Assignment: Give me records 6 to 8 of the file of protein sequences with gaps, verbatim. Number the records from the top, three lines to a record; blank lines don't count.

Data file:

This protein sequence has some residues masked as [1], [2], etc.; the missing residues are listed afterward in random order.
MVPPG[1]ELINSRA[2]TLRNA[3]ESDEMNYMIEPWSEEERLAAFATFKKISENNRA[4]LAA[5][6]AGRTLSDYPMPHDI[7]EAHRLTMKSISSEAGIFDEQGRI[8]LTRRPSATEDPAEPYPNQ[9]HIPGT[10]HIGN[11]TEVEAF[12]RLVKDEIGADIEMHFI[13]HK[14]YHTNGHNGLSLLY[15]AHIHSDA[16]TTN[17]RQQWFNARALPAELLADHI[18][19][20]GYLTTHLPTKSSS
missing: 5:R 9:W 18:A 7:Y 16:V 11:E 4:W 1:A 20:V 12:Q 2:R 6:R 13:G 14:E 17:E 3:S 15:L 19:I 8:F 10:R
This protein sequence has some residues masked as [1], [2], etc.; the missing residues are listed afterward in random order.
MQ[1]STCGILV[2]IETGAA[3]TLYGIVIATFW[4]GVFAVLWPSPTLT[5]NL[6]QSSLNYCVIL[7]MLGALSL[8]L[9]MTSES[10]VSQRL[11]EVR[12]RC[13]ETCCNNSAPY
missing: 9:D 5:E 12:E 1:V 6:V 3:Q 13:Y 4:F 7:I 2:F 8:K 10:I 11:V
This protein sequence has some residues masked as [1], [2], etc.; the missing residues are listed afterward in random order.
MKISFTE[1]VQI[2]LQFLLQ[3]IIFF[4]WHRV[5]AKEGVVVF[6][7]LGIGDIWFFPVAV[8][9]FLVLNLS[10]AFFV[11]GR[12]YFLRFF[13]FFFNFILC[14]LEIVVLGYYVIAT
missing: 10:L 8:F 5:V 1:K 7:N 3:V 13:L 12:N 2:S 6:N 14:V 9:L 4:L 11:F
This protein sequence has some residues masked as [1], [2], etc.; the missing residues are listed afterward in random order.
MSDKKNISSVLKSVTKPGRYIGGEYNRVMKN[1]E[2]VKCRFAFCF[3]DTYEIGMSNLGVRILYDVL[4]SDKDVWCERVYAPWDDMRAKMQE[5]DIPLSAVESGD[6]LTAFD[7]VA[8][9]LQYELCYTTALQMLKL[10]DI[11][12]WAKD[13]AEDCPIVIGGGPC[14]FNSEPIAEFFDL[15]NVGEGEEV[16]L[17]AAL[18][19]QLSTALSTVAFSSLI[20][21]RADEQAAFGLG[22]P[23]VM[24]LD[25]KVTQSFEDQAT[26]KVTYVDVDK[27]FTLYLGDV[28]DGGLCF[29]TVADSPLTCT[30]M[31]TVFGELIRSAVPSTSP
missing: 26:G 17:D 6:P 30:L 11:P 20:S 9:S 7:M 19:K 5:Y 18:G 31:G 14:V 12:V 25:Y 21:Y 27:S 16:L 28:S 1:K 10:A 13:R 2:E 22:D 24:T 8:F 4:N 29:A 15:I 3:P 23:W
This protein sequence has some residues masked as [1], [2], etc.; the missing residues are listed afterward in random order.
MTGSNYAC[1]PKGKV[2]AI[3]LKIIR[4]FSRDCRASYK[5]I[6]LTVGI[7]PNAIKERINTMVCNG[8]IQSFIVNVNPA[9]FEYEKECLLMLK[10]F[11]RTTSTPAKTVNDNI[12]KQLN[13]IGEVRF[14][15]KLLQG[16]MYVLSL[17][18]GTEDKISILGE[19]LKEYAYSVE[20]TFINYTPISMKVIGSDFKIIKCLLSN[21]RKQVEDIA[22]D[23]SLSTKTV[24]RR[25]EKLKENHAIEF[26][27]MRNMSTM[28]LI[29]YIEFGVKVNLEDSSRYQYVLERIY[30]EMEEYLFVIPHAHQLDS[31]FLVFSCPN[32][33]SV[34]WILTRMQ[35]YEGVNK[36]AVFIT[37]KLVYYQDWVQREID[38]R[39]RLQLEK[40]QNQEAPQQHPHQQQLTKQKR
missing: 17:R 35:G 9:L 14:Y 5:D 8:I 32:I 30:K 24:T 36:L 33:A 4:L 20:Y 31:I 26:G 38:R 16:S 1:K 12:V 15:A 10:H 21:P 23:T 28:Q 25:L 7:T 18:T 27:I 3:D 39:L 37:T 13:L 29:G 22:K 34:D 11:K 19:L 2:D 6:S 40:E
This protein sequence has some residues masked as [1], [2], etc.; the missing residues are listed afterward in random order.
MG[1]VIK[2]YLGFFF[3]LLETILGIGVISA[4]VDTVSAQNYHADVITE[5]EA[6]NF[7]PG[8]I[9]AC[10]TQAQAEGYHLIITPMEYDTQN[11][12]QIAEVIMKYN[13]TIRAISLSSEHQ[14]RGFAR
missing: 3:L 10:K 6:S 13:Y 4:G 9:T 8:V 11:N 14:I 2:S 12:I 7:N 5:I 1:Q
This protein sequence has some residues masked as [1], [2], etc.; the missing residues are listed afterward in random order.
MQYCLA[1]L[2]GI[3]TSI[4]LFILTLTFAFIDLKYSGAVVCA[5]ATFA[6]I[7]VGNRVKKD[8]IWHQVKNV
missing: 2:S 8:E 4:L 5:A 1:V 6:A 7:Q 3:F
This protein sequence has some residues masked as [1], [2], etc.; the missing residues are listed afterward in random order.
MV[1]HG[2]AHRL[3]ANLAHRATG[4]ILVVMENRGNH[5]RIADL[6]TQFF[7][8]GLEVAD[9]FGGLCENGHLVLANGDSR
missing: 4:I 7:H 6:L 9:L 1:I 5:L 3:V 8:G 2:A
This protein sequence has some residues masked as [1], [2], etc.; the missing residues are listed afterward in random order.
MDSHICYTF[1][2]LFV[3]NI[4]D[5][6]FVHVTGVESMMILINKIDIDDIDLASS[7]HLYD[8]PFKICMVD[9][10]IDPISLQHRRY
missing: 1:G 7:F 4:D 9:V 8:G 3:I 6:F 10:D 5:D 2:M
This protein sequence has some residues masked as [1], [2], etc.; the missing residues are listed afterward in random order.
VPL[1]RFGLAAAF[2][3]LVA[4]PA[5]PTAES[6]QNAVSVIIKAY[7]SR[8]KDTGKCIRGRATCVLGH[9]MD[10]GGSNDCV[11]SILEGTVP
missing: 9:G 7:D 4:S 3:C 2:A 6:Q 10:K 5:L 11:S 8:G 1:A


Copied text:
This protein sequence has some residues masked as [1], [2], etc.; the missing residues are listed afterward in random order.
MG[1]VIK[2]YLGFFF[3]LLETILGIGVISA[4]VDTVSAQNYHADVITE[5]EA[6]NF[7]PG[8]I[9]AC[10]TQAQAEGYHLIITPMEYDTQN[11][12]QIAEVIMKYN[13]TIRAISLSSEHQ[14]RGFAR
missing: 3:L 10:K 6:S 13:Y 4:G 9:T 8:V 11:N 14:I 2:S 12:I 7:N 5:I 1:Q
This protein sequence has some residues masked as [1], [2], etc.; the missing residues are listed afterward in random order.
MQYCLA[1]L[2]GI[3]TSI[4]LFILTLTFAFIDLKYSGAVVCA[5]ATFA[6]I[7]VGNRVKKD[8]IWHQVKNV
missing: 2:S 8:E 4:L 5:A 1:V 6:A 7:Q 3:F
This protein sequence has some residues masked as [1], [2], etc.; the missing residues are listed afterward in random order.
MV[1]HG[2]AHRL[3]ANLAHRATG[4]ILVVMENRGNH[5]RIADL[6]TQFF[7][8]GLEVAD[9]FGGLCENGHLVLANGDSR
missing: 4:I 7:H 6:L 9:L 1:I 5:L 3:V 8:G 2:A